Tuesday, May 15, 2007

Johnny CAN Read — If He’s Finnish

Shortly before last month’s article on our failed school system appeared under the title Johnny Still Can’t Read, U.S. News & World Report ran an article (March 26/April 2) titled The Secret to Smarter Schools. It described how Finland has achieved the type of school performance success about which the U.S. can only dream.

Every three years the Paris based Organization of Economic Cooperation and Development offers a Program for International Student Assessment (PISA). It tests 15-year olds from 40 industrialized nations in reading literacy, science, and math. Finland ranks first in literacy, ties for first with Japan in science, and is second in math. How does the world’s richest nation fare? As you might guess (if you read last month’s article), not too well. The U.S. ranks 18 th, 22 nd, and 28 th in those subjects respectively.

How does Finland do it? The U.S. News article expresses it most succinctly: “Perhaps the most potent secret weapon in Finland’s success is well trained teachers.” What a surprise! With so many smart, educated people in our country, how is it that no one ever thought of that? Well, let’s see — In Finland, teachers of all grades must obtain at least a master’ degree. In the U.S., most teachers are untrained in the subject they teach, and that is especially true in science and math.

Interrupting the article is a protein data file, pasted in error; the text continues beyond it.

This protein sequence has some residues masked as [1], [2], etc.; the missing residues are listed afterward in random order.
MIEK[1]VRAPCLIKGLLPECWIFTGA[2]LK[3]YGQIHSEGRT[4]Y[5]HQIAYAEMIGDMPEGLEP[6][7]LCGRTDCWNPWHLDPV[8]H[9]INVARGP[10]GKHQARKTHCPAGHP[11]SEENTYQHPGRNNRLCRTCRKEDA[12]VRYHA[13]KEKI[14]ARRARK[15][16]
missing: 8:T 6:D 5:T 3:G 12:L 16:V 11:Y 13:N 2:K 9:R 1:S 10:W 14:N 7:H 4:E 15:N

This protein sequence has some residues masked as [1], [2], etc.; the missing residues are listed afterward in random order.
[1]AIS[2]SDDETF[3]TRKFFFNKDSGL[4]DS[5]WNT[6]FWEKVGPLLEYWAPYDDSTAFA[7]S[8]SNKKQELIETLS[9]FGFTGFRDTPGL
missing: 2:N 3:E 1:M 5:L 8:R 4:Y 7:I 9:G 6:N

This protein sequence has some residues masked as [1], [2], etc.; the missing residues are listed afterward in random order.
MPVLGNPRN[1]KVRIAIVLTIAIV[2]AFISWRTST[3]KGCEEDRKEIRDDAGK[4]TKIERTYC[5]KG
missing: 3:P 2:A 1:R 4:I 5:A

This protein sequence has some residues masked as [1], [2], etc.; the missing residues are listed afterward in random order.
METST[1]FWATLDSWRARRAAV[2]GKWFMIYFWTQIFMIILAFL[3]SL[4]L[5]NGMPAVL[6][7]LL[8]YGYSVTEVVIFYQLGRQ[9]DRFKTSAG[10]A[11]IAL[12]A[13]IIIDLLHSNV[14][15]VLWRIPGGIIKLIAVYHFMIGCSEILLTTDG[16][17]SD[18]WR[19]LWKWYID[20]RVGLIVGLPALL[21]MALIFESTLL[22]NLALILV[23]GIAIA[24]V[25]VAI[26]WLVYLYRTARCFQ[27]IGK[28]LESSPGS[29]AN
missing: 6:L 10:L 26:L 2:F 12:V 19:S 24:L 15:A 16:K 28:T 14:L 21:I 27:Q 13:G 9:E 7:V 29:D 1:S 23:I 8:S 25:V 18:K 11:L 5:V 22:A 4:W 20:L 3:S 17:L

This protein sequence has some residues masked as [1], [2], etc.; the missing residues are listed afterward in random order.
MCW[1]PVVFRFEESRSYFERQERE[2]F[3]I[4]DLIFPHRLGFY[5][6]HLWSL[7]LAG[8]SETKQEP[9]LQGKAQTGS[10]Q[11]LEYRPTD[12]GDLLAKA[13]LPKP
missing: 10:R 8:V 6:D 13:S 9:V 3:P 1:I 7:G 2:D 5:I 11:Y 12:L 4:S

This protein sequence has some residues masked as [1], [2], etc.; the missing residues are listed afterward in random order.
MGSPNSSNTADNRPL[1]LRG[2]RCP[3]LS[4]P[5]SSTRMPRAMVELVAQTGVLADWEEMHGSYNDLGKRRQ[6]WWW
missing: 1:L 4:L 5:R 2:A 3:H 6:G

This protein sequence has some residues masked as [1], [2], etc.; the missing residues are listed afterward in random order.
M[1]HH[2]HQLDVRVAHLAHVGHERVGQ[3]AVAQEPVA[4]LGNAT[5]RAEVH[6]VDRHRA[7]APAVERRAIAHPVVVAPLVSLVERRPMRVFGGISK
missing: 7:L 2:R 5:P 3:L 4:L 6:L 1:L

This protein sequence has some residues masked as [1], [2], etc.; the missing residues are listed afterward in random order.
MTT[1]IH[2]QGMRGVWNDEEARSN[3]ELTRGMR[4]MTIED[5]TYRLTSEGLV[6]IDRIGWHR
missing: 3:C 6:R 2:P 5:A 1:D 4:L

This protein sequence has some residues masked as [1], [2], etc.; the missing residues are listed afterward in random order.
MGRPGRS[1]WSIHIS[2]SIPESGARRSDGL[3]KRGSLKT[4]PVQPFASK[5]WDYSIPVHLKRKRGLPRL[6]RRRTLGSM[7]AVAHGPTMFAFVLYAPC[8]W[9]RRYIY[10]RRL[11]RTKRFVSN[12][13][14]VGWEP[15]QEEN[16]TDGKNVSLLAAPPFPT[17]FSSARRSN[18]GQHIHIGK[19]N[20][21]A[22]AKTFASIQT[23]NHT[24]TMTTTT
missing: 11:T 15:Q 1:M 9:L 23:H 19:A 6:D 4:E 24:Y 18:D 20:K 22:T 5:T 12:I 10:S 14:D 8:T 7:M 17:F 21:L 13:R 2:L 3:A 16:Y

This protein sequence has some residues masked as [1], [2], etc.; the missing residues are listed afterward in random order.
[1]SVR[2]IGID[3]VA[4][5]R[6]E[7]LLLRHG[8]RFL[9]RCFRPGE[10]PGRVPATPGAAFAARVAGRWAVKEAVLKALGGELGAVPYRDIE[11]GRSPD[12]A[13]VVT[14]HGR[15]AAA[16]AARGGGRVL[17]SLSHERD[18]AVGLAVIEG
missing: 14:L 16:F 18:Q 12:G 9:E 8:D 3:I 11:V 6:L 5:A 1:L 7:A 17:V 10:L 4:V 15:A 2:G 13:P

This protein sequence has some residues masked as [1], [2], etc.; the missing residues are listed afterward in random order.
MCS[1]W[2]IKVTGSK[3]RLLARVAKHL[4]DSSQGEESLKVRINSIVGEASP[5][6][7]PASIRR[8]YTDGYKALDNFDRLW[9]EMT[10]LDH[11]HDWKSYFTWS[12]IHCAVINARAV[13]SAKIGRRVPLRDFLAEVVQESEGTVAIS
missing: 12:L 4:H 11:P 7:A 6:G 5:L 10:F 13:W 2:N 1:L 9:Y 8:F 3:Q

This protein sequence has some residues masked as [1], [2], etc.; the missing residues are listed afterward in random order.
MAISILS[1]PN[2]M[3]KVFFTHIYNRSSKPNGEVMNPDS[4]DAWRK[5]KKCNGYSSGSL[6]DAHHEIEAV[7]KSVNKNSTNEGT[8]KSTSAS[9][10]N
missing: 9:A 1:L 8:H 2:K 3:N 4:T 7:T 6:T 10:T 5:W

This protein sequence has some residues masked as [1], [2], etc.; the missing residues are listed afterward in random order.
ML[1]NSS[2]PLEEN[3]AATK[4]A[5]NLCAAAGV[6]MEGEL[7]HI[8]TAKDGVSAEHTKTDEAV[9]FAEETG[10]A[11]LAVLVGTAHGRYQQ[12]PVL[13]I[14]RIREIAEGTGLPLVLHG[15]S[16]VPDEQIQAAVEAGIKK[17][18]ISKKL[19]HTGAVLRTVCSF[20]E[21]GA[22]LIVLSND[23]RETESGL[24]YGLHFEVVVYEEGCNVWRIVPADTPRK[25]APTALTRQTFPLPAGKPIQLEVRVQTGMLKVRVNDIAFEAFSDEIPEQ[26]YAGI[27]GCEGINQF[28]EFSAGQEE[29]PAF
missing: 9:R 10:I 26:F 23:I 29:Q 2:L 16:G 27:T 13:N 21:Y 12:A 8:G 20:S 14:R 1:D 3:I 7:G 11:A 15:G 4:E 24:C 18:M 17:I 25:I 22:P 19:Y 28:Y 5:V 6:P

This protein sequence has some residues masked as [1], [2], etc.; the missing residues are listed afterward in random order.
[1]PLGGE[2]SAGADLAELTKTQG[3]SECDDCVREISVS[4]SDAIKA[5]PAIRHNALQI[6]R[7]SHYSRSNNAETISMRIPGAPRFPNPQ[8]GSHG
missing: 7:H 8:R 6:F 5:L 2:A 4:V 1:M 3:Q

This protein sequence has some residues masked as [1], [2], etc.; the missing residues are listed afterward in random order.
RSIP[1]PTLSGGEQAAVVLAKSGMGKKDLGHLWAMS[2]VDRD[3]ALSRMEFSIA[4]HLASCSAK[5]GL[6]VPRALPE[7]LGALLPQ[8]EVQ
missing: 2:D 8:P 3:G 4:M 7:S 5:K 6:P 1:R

More importantly, the attitude towards teachers in Finland is in marked contrast to our country. As described in U.S. News, “Today, teacher education programs are highly competitive, in part because teachers enjoy high prestige in Finnish society. ‘The status of teachers is comparable to doctors and lawyers’ says Jouni Valijarvi, director of the Institute of Educational Research at the University of Juvaskyla.” What would we have to do to raise the stature of the teacher class to that of other esteemed professionals? Mr. Valijarve’s suggestion: “This means big investment in teacher education, special education, and supporting children and families at an early age. The returns can be high.” U.S. News suggests, “This idea deserves an A.”

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